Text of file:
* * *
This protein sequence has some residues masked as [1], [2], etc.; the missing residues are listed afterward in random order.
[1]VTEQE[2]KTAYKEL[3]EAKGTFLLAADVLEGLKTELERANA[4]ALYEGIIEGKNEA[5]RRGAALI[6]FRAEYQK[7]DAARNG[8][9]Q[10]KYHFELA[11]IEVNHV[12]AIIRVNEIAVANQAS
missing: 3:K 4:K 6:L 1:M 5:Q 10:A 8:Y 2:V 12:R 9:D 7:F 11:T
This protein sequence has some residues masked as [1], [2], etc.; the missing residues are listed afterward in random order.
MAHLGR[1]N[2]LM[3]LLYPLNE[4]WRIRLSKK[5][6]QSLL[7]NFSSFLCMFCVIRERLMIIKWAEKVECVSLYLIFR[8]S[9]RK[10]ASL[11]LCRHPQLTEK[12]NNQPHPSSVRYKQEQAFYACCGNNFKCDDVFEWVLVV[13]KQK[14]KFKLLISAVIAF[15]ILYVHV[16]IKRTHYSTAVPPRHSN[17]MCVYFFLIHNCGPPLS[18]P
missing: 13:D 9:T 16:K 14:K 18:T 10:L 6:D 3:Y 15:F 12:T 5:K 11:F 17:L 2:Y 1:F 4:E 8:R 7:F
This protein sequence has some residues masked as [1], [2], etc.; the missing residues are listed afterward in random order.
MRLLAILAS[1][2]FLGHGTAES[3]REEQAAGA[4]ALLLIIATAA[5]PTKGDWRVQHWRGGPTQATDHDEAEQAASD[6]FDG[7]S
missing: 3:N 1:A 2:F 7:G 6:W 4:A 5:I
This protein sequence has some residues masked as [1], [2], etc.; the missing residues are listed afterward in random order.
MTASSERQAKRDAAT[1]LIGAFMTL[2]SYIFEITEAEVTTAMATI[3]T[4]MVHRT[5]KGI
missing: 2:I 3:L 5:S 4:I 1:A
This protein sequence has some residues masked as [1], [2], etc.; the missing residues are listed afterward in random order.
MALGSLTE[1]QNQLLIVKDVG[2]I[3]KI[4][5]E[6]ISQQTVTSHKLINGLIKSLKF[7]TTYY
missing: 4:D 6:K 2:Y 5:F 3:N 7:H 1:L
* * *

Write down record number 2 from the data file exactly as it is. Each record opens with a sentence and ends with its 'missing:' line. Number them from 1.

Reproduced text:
This protein sequence has some residues masked as [1], [2], etc.; the missing residues are listed afterward in random order.
MAHLGR[1]N[2]LM[3]LLYPLNE[4]WRIRLSKK[5][6]QSLL[7]NFSSFLCMFCVIRERLMIIKWAEKVECVSLYLIFR[8]S[9]RK[10]ASL[11]LCRHPQLTEK[12]NNQPHPSSVRYKQEQAFYACCGNNFKCDDVFEWVLVV[13]KQK[14]KFKLLISAVIAF[15]ILYVHV[16]IKRTHYSTAVPPRHSN[17]MCVYFFLIHNCGPPLS[18]P
missing: 13:D 9:T 16:K 14:K 18:T 10:L 6:D 3:Y 15:F 12:T 5:K 11:F 17:L 2:Y 1:F 4:E 8:R 7:F